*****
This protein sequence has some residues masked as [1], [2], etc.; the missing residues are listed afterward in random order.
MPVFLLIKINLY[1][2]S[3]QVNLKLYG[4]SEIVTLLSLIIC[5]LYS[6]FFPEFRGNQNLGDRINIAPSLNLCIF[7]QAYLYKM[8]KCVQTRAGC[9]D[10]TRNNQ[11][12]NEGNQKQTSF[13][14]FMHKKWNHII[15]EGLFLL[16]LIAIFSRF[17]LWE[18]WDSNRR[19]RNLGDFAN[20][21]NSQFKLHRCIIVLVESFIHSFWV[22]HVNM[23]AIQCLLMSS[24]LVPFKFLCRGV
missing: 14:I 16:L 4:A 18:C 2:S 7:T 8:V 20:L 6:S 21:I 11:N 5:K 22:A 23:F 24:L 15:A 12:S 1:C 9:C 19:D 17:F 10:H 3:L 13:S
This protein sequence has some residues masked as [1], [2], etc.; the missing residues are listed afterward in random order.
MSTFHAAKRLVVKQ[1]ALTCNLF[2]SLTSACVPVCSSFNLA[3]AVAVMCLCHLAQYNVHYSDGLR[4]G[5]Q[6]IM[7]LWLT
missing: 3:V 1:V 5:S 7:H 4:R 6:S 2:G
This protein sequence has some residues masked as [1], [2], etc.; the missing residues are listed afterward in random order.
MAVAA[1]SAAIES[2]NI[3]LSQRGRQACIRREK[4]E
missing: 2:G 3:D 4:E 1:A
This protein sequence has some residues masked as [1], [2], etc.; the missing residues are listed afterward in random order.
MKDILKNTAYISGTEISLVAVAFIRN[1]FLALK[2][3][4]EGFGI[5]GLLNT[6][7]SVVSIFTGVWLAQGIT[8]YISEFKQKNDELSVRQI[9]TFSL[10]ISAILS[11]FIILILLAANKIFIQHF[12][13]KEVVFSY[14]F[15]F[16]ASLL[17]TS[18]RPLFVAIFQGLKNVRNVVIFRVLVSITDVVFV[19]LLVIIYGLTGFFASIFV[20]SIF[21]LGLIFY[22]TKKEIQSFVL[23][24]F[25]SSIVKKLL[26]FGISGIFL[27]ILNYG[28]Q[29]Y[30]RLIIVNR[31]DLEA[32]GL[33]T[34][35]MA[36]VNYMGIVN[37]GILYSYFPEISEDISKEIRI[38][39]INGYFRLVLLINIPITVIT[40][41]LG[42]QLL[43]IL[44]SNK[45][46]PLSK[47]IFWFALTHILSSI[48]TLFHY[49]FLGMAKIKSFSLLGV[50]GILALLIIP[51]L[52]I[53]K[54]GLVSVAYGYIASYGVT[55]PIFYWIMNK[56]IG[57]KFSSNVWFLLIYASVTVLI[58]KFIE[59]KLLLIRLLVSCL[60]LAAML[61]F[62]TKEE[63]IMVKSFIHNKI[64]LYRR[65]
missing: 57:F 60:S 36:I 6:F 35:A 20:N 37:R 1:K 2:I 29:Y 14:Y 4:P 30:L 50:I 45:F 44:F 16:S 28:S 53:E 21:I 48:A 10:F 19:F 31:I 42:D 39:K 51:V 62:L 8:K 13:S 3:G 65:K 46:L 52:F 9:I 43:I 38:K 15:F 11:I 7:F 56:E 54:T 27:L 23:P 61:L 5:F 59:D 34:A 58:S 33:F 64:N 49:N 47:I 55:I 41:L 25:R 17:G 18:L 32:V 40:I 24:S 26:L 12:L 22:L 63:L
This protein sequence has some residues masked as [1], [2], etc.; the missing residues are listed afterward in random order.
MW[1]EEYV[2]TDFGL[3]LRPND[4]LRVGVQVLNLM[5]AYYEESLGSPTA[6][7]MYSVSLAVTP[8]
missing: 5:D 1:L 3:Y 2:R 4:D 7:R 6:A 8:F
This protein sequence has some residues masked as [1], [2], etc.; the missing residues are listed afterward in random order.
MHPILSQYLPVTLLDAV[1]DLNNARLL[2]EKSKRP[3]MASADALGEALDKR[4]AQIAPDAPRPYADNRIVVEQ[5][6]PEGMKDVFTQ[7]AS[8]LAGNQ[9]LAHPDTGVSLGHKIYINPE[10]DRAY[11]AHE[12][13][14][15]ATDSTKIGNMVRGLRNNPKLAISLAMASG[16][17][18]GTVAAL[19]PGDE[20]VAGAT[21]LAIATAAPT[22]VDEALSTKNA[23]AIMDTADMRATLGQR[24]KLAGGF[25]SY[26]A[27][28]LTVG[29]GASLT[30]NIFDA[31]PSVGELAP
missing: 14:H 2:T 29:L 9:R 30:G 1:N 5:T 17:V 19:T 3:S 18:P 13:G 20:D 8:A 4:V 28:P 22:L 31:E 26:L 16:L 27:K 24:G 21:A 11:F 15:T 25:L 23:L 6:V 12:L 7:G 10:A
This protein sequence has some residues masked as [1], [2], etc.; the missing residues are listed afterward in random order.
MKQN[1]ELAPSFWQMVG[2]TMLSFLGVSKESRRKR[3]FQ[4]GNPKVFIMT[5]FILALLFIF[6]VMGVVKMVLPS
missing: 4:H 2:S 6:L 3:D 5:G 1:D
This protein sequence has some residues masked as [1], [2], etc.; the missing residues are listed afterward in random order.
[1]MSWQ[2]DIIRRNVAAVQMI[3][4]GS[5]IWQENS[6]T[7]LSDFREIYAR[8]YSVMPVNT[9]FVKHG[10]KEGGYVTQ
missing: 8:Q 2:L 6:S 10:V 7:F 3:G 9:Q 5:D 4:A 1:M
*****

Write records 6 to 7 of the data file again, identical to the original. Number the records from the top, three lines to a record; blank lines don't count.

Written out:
This protein sequence has some residues masked as [1], [2], etc.; the missing residues are listed afterward in random order.
MHPILSQYLPVTLLDAV[1]DLNNARLL[2]EKSKRP[3]MASADALGEALDKR[4]AQIAPDAPRPYADNRIVVEQ[5][6]PEGMKDVFTQ[7]AS[8]LAGNQ[9]LAHPDTGVSLGHKIYINPE[10]DRAY[11]AHE[12][13][14][15]ATDSTKIGNMVRGLRNNPKLAISLAMASG[16][17][18]GTVAAL[19]PGDE[20]VAGAT[21]LAIATAAPT[22]VDEALSTKNA[23]AIMDTADMRATLGQR[24]KLAGGF[25]SY[26]A[27][28]LTVG[29]GASLT[30]NIFDA[31]PSVGELAP
missing: 14:H 2:T 29:L 9:R 30:G 1:N 5:T 17:V 19:T 3:S 18:P 13:G 20:D 8:A 4:V 28:P 22:L 31:E 26:L 16:L 27:K 24:G 21:A 11:F 15:T 25:L 23:L 6:V 12:L 7:G 10:A
This protein sequence has some residues masked as [1], [2], etc.; the missing residues are listed afterward in random order.
MKQN[1]ELAPSFWQMVG[2]TMLSFLGVSKESRRKR[3]FQ[4]GNPKVFIMT[5]FILALLFIF[6]VMGVVKMVLPS
missing: 4:H 2:S 6:L 3:D 5:G 1:D